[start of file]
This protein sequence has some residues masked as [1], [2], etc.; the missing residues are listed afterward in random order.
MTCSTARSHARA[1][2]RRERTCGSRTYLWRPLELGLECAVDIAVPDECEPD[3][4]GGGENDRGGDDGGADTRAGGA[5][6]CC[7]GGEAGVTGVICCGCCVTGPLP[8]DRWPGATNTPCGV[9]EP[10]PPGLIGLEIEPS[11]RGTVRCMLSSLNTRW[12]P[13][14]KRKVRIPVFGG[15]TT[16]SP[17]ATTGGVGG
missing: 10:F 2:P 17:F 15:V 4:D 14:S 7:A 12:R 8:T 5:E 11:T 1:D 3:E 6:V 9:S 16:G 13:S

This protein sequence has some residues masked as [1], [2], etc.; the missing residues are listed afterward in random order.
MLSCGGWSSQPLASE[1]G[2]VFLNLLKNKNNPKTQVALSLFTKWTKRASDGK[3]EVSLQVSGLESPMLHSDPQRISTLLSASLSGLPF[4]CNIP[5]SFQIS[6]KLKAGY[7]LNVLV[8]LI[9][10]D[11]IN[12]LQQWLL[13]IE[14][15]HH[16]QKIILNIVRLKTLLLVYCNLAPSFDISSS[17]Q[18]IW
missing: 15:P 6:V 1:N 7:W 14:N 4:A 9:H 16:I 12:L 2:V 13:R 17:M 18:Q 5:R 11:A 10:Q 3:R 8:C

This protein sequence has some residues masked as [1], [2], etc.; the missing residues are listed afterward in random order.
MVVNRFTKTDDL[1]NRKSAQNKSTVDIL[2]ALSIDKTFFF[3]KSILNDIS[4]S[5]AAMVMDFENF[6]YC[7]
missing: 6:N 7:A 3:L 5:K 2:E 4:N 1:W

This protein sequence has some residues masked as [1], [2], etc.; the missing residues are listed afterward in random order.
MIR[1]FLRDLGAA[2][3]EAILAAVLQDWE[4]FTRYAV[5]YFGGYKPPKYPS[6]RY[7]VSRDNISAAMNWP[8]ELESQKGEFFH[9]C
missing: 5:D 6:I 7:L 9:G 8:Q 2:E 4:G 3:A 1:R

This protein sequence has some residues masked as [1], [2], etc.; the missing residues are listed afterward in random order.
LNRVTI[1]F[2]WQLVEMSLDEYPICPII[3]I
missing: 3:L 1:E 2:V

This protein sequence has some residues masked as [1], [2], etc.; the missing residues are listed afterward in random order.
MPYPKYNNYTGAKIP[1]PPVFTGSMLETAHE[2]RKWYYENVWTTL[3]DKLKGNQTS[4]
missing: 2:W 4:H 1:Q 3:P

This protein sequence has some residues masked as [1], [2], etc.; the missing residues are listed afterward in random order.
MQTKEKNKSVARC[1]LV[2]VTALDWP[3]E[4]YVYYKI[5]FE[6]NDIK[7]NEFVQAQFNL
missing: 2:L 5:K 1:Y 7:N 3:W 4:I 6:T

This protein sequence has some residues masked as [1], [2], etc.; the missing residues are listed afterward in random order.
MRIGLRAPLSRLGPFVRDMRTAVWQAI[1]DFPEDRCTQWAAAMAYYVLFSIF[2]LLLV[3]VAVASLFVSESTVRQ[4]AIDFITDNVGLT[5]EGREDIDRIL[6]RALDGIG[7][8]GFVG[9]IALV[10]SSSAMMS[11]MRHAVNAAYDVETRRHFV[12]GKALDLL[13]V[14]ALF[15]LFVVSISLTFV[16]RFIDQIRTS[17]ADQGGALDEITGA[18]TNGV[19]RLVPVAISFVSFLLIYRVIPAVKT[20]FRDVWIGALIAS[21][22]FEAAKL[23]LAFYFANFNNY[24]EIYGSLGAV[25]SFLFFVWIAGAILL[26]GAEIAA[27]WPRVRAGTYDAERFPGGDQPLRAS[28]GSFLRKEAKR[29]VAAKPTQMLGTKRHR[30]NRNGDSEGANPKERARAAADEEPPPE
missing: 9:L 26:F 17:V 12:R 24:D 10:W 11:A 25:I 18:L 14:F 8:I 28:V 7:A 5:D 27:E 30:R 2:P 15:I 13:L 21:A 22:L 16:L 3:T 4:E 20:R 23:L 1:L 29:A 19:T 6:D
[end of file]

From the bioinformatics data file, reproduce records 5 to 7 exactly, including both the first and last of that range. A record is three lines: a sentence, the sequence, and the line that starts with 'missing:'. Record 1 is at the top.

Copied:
This protein sequence has some residues masked as [1], [2], etc.; the missing residues are listed afterward in random order.
LNRVTI[1]F[2]WQLVEMSLDEYPICPII[3]I
missing: 3:L 1:E 2:V

This protein sequence has some residues masked as [1], [2], etc.; the missing residues are listed afterward in random order.
MPYPKYNNYTGAKIP[1]PPVFTGSMLETAHE[2]RKWYYENVWTTL[3]DKLKGNQTS[4]
missing: 2:W 4:H 1:Q 3:P

This protein sequence has some residues masked as [1], [2], etc.; the missing residues are listed afterward in random order.
MQTKEKNKSVARC[1]LV[2]VTALDWP[3]E[4]YVYYKI[5]FE[6]NDIK[7]NEFVQAQFNL
missing: 2:L 5:K 1:Y 7:N 3:W 4:I 6:T